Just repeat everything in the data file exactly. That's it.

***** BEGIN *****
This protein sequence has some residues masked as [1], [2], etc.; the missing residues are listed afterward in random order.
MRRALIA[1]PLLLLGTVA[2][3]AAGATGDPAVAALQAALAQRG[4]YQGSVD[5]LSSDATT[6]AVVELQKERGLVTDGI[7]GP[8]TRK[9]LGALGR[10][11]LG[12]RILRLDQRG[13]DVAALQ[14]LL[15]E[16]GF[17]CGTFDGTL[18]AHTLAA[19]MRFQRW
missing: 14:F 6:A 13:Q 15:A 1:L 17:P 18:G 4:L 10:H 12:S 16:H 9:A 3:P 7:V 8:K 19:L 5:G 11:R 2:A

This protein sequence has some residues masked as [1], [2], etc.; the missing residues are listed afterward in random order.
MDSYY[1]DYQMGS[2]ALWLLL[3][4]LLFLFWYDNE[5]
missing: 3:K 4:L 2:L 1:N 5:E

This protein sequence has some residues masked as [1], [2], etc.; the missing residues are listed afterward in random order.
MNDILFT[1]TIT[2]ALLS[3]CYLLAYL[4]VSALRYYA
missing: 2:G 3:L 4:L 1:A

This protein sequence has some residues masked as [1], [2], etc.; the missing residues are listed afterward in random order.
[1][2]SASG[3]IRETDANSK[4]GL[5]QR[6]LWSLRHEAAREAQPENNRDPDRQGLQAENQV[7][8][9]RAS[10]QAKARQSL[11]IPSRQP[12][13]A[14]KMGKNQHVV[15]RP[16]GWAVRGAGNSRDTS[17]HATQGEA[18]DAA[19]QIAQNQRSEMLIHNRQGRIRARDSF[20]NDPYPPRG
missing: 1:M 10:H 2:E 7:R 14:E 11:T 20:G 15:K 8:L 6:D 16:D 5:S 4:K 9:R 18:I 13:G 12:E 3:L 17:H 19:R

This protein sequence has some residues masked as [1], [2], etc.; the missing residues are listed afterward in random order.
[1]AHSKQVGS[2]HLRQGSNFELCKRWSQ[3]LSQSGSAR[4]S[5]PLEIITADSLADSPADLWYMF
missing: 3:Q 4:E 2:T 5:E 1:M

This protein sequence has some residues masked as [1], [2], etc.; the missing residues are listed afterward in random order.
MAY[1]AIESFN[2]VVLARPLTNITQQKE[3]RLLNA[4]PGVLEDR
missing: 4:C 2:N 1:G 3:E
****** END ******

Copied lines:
This protein sequence has some residues masked as [1], [2], etc.; the missing residues are listed afterward in random order.
MRRALIA[1]PLLLLGTVA[2][3]AAGATGDPAVAALQAALAQRG[4]YQGSVD[5]LSSDATT[6]AVVELQKERGLVTDGI[7]GP[8]TRK[9]LGALGR[10][11]LG[12]RILRLDQRG[13]DVAALQ[14]LL[15]E[16]GF[17]CGTFDGTL[18]AHTLAA[19]MRFQRW
missing: 14:F 6:A 13:Q 15:A 1:L 17:P 18:G 4:L 10:H 12:S 16:H 9:A 3:P 7:V 8:K 19:L 5:G 11:R 2:A

This protein sequence has some residues masked as [1], [2], etc.; the missing residues are listed afterward in random order.
MDSYY[1]DYQMGS[2]ALWLLL[3][4]LLFLFWYDNE[5]
missing: 3:K 4:L 2:L 1:N 5:E

This protein sequence has some residues masked as [1], [2], etc.; the missing residues are listed afterward in random order.
MNDILFT[1]TIT[2]ALLS[3]CYLLAYL[4]VSALRYYA
missing: 2:G 3:L 4:L 1:A

This protein sequence has some residues masked as [1], [2], etc.; the missing residues are listed afterward in random order.
[1][2]SASG[3]IRETDANSK[4]GL[5]QR[6]LWSLRHEAAREAQPENNRDPDRQGLQAENQV[7][8][9]RAS[10]QAKARQSL[11]IPSRQP[12][13]A[14]KMGKNQHVV[15]RP[16]GWAVRGAGNSRDTS[17]HATQGEA[18]DAA[19]QIAQNQRSEMLIHNRQGRIRARDSF[20]NDPYPPRG
missing: 1:M 10:H 2:E 7:R 14:E 11:T 20:G 15:K 8:L 6:D 16:D 5:S 4:K 9:R 18:I 13:G 12:E 3:L 17:H 19:R

This protein sequence has some residues masked as [1], [2], etc.; the missing residues are listed afterward in random order.
[1]AHSKQVGS[2]HLRQGSNFELCKRWSQ[3]LSQSGSAR[4]S[5]PLEIITADSLADSPADLWYMF
missing: 3:Q 4:E 2:T 5:E 1:M

This protein sequence has some residues masked as [1], [2], etc.; the missing residues are listed afterward in random order.
MAY[1]AIESFN[2]VVLARPLTNITQQKE[3]RLLNA[4]PGVLEDR
missing: 4:C 2:N 1:G 3:E